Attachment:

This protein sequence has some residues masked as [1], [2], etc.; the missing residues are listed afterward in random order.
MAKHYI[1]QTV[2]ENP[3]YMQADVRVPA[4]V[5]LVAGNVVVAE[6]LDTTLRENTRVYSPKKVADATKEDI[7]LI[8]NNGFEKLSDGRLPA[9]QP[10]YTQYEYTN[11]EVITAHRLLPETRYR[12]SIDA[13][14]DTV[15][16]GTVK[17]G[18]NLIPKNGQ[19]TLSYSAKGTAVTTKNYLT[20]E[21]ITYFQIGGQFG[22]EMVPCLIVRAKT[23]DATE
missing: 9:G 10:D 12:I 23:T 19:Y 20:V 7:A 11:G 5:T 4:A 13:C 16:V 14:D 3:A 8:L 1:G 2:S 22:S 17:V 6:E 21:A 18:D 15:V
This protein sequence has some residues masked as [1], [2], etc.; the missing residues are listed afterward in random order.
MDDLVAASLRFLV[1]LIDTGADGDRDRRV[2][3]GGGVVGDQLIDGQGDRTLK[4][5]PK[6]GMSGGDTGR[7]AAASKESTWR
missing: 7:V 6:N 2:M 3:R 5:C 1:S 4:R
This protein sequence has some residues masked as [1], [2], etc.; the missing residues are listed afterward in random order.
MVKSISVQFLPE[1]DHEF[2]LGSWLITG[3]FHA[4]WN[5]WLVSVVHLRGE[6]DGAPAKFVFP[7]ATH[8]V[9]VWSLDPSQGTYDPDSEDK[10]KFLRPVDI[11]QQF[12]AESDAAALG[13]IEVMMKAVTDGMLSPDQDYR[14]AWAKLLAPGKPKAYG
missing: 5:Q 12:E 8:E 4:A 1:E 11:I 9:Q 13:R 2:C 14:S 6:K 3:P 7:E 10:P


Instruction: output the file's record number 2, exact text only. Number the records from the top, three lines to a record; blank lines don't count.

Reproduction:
This protein sequence has some residues masked as [1], [2], etc.; the missing residues are listed afterward in random order.
MDDLVAASLRFLV[1]LIDTGADGDRDRRV[2][3]GGGVVGDQLIDGQGDRTLK[4][5]PK[6]GMSGGDTGR[7]AAASKESTWR
missing: 7:V 6:N 2:M 3:R 5:C 1:S 4:R